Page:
12. MileHighInterceptor

    MileHighInterceptor New Member

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    Definitely good advice. I'm with you on that one.
     
  13. CARMINE

    CARMINE New Member

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    HI, before all, I beg your pardon if I "enter" your discussion.
    The problem is not only the way this kind of guys drive a bike, the problem is that such behaviors derive from a bad life style, If any. The problem is that when there are stratetical moments in the life they can change your life;I mean : do you think it is normal their vote (I mean during the political elections) has the same value than yours ? This could, perhaps, explain the reason why you find yourself always "administrated" by persons you did not choose. THEY CHOSE for YOU ! A bad road user is certainly a bad citizen in all the points of view of the life. That's all.
    Well, thanks for this little space and...Lamps to all VFR owners.
     
  14. Jammerkiller

    Jammerkiller New Member

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    Damn, Britt, That does suck.:mad:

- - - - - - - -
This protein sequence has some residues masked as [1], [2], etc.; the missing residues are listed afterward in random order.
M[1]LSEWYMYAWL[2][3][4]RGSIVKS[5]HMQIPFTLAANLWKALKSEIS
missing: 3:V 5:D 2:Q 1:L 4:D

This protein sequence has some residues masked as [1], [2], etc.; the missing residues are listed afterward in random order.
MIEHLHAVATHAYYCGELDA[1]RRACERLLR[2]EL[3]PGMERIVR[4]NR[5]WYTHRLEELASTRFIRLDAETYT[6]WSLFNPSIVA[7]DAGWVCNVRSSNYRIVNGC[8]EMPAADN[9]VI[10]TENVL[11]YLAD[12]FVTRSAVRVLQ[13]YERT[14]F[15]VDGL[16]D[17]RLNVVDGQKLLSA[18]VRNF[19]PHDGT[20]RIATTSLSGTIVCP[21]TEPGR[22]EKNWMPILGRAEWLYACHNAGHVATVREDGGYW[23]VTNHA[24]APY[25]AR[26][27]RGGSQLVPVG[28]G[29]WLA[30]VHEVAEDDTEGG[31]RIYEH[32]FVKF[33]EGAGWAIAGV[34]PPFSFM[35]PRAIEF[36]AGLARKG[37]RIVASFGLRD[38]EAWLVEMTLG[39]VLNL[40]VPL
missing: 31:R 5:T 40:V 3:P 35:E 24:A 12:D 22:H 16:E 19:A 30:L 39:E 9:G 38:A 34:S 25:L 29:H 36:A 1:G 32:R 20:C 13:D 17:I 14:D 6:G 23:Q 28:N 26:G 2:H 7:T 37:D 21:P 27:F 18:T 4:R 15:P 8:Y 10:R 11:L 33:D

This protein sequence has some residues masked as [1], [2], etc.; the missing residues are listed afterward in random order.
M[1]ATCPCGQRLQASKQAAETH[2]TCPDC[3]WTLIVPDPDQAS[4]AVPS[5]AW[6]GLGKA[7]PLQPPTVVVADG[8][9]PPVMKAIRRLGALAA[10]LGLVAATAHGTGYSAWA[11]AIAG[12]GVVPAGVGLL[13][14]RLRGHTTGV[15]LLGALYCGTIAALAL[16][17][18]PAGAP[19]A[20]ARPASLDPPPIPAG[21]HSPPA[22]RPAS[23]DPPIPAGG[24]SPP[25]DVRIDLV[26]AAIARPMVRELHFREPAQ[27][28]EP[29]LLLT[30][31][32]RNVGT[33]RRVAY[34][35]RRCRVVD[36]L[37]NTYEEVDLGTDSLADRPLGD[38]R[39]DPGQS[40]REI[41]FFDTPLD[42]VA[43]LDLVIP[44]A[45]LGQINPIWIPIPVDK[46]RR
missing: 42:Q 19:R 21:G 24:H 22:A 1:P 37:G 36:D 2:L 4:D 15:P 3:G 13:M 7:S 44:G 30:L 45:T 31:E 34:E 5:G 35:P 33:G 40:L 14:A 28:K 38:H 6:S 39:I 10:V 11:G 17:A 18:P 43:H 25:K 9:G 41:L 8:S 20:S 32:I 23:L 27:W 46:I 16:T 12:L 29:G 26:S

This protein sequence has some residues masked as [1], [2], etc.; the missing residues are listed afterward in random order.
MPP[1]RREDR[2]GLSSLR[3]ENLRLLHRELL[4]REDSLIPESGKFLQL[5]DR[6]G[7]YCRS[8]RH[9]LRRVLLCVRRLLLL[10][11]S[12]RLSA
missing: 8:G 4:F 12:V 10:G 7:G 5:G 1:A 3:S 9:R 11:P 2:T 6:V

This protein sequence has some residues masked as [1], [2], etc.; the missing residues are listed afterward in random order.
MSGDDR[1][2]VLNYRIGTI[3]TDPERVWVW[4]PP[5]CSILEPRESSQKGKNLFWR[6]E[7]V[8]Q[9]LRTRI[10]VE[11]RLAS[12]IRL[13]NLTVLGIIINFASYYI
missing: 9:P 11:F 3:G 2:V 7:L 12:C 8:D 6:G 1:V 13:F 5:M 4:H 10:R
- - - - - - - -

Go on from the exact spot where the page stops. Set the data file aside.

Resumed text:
The only advice I could offer is this. When I'm faced with similar situations, I try to "educate" the individual, at least on a friendly, familiar level. Usually I can get the point across and all is well. However, I have had many times where, as you said, "they do what they want to do". At that point, I usually isolate myself from those type of people. One, because I don't need to hang around irresponsible idiots, who have no damn sense! Two, I don't need these people in my families life, either. It may be a shitty thing to do, but you'll be better off.

    Unfortunately, it's gonna take a "wake up call" to knock any sense into him about the responsibility of riding a motorcycle.
     
  15. 34468 Randy

    34468 Randy Secret Insider

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    Ditto, Ditto Ditto Ditto and many more Ditto's. You can also tell him you are squeamish. When he doesn't get it, educate.


    PS,

    I don't think LGN is confrontational at all. He just points out perspectives from an alternative point of view in a language consistent with sub politically acceptable beings from Pluto